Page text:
Thinking About Discovery — In today’s electronic world

by Searcy Denney Scarola Barnhart & Shipley
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{author: John Hopkins]

How do you obtain information in a lawsuit in 2014?

The practice of EDiscovery involves “electronically stored information” (ESI). Ultimately, whether the data comes in an image of the document or raw data, it will be reduced to a coalescent image such as a PDF, a TIFF, or as a JPEG.

The Rules govern the course of discovery for everyone.

The Florida Rules of Civil Procedure were amended in 2012 to include ESI discovery, although the actual rules are found scattered amongst other rules. For example, when sending a Request for Production under FRCP 1.350, the rule includes the following amendment:

When producing documents, the producing party shall either produce them as they are kept in the usual course of business or shall identify them to correspond with the categories in the request. A request for electronically stored information may specify the form or forms in which electronically stored information is to be produced. If the responding party objects to a requested form, or if no form is specified in the request, the responding party must state the form or forms it intends to use. If a request for electronically stored information does not specify the form of production, the producing party must produce the information in a form or forms in which it is ordinarily maintained or in a reasonably usable form or forms. The party submitting the request may move for an order under rule 1.380 concerning any objection, failure to respond to the request, or any part of it, or failure to permit inspection as requested. (emphasis added)

The Federal Rules of Civil Procedure have a similar provision under Rule 34(b)(1)(C):

(1) Contents of the Request. 

The request:

(A) must describe with reasonable particularity each item or category of items to be inspected;

(B) must specify a reasonable time, place, and manner for the inspection and for performing the related acts; and

(C) may specify the form or forms in which electronically stored information is to be produced.(emphasis added)

Both rules set forth the requesting party “may” specify the forms in which the ESI is produced. There are a couple of problems with this that the federal rules try to solve by requiring a pre-discovery meeting, commonly called a “meet & greet”, under Rule 26. It is during the meet & greet conference the parties can determine what discovery is likely to be sought and in what form the parties can agree to produce discovery to each other.

If no meeting is had in federal court or if the case is in Florida state court, hopefully care was taken in drafting a party’s discovery to specifically set forth the form in which the requesting party wants the production delivered. There are a couple of reasons.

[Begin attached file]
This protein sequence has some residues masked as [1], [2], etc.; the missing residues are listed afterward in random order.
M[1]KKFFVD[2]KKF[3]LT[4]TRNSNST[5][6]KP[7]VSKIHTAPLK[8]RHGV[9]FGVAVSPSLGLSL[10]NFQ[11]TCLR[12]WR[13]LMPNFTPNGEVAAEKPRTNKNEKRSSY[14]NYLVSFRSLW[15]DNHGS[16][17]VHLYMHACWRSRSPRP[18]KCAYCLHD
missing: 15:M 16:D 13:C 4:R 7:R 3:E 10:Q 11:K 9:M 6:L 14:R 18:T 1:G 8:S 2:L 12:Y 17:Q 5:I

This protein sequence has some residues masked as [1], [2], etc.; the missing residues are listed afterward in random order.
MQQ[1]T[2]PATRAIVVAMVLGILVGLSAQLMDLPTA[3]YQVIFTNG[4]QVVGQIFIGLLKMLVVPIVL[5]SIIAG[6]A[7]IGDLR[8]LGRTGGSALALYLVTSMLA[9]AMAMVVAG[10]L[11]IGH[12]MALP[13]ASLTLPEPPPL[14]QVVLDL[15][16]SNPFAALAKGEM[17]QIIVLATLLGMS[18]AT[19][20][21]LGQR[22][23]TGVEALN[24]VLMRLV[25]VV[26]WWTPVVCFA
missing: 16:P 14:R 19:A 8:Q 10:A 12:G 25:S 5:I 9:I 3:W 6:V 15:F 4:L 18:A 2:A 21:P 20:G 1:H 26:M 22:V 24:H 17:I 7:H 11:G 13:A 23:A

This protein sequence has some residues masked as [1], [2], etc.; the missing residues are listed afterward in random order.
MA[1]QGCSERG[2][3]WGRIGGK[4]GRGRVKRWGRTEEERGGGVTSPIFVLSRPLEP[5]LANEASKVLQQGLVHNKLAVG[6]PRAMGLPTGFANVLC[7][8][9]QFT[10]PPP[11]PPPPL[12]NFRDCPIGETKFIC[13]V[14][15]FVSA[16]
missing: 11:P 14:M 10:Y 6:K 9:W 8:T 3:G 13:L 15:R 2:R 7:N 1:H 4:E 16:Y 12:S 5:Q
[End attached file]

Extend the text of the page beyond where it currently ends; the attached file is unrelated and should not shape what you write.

The most obvious reason is that when you receive the response to discovery, you want to receive it in a format that is the most conducive to your ability to immediately begin to review it. The other reason is so the producing party does not get to choose how it is produced – either as it is maintained in the ordinary course of business or “in a reasonably usable form or forms”.

The way the material is maintained in the ordinary course of business could be, strictly speaking, in some native arcane, proprietary software you can not use when you receive it.

The other way the material could be produced; “in a reasonably usable form or forms” is the usual problem, at least for those who will ultimately have to manage the documents within the law firm. Reasonably useable form could be:

  • PDF’s or TIFF’s without OCR files; in other words, pictures of the documents without the ability to full text search them.
  • They could be PDF’s, TIFF’s or JPEG’s scanned at such a high resolution they eat up all the memory you have available and become sluggish and error ridden to use.
  • It could also be that the producing party takes all their full text searchable digital images and prints them into 30 or 40 or 100 boxes and produces hard copy documents to you.

The other problems encountered with not being specific in a request are unique documents:

  • Spreadsheets: optimally you want these produced as copies in the image files and separately produced in native format with all formulas included.
  • Emails: ask they be produced as image files with the header information shown or immediately following the email image.
  • Power Point: Slides should be produced as color images and note panels should either be included or produced immediately following the slide to which they apply or, depending on the software, produce them as native files.
  • Databases: Other than proprietary software – produce the database in native format, intact as kept.

A request for production insufficiently detailed and specific will not provide the judge with a solid basis to consider a motion to compel and will provide the opposing party with plenty of ammunition to support a poor production response that will be of reduced value.

DISCLAIMER: Because of the generality of this update, the information provided herein may not be applicable in all situations and should not be acted upon without specific legal advice based on particular situations.

© Searcy Denney Scarola Barnhart & Shipley | Attorney Advertising

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